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Simple Moving Average (SMA) vs Exponential Moving Average (EMA)

When considering the technical analysis tools to use in their charts, traders will frequently come by simple moving averages, or SMAs, and exponential moving averages, or EMAs. Both of these instruments can help market practitioners make sense of price and inform their entry and exit decisions. But how do these two indicators stack up against each other? In this piece, we’ll give the SMA vs EMA lowdown.

Simple vs Exponential Moving Average: An Overview

A Simple Moving Average (SMA) is a calculation of the average price of an asset or currency pair according to the number of periods in the range. It weights each candle and its corresponding closing price equally, with no one candle’s closing price given more significance than any other candle in the equation.

An Exponential Moving Average (EMA), however, while similar, gives more weight to the most recent candles, and so this type of moving average will react faster to the most recent trading activity. While at the outset this might appear to be the best way to go, it is important to keep in mind that whenever an indicator is ‘sped up’, it will be more likely to provide more random (false) entry signals. Most traders and trading entities such as banks and hedge funds will employ the use of SMAs.

To see how these differences appear on a chart, take a look at the daily chart of the EUR/USD posted below.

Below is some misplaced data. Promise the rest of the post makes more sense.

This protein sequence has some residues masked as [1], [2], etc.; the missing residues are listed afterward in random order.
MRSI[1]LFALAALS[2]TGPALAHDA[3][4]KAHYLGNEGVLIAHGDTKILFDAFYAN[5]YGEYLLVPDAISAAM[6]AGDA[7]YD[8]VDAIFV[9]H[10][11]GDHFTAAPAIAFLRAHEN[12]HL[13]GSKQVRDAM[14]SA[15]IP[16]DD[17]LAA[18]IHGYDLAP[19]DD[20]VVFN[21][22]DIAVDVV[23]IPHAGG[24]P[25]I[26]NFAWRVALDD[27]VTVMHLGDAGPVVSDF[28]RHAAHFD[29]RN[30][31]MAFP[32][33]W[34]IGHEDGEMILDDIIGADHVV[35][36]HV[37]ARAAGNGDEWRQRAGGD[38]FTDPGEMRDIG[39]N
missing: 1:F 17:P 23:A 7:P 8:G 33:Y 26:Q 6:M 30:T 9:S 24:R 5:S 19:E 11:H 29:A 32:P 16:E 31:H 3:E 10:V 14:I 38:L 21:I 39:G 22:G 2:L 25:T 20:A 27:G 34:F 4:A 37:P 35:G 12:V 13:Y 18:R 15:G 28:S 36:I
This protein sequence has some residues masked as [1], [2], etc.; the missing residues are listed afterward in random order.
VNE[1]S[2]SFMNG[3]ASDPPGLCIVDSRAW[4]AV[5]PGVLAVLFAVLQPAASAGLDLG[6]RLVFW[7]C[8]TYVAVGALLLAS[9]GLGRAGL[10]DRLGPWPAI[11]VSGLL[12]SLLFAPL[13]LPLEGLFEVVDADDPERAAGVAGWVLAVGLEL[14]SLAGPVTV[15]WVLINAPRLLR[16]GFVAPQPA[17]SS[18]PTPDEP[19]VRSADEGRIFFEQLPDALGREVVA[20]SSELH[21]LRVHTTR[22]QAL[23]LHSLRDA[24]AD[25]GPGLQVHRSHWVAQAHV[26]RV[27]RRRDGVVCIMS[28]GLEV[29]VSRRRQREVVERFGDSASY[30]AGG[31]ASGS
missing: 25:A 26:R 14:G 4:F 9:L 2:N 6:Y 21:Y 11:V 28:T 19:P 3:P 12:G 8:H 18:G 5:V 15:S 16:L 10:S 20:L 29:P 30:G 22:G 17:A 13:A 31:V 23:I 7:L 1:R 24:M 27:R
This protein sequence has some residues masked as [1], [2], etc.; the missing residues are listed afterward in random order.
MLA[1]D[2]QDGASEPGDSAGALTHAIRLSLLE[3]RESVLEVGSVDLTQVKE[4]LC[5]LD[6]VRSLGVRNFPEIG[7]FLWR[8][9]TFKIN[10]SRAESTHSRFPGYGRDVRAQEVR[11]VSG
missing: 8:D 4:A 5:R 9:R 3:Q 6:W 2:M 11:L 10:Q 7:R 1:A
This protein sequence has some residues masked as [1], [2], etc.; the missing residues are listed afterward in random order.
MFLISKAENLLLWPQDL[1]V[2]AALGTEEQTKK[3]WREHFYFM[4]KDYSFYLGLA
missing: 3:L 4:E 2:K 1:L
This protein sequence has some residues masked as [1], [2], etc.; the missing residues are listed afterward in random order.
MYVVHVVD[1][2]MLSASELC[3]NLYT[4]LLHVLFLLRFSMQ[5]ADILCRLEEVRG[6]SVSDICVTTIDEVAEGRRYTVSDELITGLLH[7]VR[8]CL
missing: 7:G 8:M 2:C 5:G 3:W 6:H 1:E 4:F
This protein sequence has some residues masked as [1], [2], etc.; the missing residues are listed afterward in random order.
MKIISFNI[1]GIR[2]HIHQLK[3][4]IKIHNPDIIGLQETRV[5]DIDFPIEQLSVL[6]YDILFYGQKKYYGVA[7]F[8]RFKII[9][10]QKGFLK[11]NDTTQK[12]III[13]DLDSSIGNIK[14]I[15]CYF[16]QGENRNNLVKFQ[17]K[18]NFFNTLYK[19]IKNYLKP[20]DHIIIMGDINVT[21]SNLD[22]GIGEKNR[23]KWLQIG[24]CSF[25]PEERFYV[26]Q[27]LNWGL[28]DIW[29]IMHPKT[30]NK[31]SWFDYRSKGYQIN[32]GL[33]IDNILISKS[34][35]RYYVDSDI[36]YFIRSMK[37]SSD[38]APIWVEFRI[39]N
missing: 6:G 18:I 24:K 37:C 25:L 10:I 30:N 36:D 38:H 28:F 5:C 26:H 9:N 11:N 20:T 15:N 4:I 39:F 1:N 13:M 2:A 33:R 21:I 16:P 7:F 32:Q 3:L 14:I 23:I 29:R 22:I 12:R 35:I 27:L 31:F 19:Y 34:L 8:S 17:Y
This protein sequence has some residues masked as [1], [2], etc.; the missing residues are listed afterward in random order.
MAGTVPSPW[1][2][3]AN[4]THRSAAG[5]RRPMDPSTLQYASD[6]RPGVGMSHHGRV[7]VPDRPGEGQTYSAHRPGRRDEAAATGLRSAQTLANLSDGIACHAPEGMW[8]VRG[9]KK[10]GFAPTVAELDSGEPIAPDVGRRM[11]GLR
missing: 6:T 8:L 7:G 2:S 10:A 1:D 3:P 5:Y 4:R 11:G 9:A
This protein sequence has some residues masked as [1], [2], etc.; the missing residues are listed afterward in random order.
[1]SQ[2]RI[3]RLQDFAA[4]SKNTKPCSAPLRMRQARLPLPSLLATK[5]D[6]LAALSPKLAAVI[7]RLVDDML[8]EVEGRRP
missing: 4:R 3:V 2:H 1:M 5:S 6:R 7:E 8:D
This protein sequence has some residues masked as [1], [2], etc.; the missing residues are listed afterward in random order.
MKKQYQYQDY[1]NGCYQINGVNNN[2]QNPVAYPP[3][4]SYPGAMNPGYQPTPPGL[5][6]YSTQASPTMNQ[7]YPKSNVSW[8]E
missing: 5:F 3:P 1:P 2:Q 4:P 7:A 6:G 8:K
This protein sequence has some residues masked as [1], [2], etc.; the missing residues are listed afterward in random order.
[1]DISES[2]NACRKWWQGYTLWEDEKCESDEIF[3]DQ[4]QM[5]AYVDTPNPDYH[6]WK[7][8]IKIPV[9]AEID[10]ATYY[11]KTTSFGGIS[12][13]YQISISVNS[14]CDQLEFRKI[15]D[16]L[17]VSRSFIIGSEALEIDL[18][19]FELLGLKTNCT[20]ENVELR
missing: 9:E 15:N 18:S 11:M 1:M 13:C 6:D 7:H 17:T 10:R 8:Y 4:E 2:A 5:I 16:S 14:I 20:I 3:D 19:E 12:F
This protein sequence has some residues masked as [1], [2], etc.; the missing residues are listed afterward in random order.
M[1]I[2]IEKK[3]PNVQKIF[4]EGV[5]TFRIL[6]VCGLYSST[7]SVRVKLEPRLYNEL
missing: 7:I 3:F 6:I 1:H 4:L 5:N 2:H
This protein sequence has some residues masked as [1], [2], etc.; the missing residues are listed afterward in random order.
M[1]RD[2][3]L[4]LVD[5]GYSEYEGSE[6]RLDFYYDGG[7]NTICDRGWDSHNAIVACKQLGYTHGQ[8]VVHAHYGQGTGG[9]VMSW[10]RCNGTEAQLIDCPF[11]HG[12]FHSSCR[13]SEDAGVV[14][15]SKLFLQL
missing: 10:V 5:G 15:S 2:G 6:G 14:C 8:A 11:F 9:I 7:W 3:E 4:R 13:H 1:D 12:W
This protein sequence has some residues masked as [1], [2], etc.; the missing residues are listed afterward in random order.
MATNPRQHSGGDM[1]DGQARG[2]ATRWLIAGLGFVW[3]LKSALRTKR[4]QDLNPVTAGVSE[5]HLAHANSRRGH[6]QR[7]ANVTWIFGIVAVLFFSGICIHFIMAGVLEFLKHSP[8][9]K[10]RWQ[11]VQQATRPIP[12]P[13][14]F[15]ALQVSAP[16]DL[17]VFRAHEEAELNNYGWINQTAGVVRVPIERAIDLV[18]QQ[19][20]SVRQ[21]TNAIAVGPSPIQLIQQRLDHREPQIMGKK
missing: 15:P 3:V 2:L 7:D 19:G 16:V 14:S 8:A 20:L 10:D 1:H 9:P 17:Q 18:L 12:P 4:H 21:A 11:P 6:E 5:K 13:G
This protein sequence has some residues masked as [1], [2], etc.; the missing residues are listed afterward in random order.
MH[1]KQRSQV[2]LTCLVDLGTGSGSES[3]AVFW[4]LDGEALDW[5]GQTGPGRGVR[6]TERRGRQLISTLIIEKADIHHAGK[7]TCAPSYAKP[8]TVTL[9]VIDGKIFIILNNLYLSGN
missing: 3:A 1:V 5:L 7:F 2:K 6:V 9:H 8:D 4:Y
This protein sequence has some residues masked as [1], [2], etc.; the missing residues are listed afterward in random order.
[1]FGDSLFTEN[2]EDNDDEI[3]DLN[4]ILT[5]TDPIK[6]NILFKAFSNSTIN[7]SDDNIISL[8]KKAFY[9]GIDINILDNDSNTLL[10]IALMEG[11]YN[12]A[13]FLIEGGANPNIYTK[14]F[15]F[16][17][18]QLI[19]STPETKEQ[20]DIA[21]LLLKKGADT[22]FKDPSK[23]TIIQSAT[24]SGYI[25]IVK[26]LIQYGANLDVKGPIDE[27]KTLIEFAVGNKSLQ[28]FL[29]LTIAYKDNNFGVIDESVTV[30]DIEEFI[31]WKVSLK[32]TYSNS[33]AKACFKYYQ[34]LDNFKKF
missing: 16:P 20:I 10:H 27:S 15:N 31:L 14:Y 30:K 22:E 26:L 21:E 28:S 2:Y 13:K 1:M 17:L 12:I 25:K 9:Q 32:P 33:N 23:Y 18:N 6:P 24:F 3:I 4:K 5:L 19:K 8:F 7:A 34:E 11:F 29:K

Simple (SMA) vs Exponential Moving Average (EMA) on chart

Simple vs Exponential moving average: Which is better?

When it comes to the simple and exponential moving averages and the question of which is better, you can see that in the graphic above that there appears to be little difference between the two. Normally, the EMA will change sooner than the SMA because it emphasizes the more recent activity more than the older activity. But in this case there really is not much of a difference.

However, in general, the shorter the time frame and/or the more dramatic the price action, the greater the difference that you will see between the two MAs. Therefore, shorter-term traders might find the EMA more effective in implementing their trading strategies since it is more sensitive to the recent price movement.

New traders will play with both tools to find out which one they find to be better, and use that one in their trading approach. But the reality is that it is unlikely that one moving average will give you winning results if the other does not.

If you find that a switch from a SMA to an EMA turns a losing strategy into a winning strategy, it is probably your strategy that needs changing instead of the moving average. There is just not enough difference in the two to have that much of an impact in the results of a certain strategy. The 200-day SMA is popular for identifying the trend. If the market is above the 200-day SMA, the trend is considered to be up and if the market is below the SMA, the trend is considered down.

Short-term traders have made the 10-day EMA popular based on its use by some famous traders. But the only judge to what type of moving average to use is your account balance from month to month. If it helps your trading, then keep it – and if it does not help your trading, then look to replace it.

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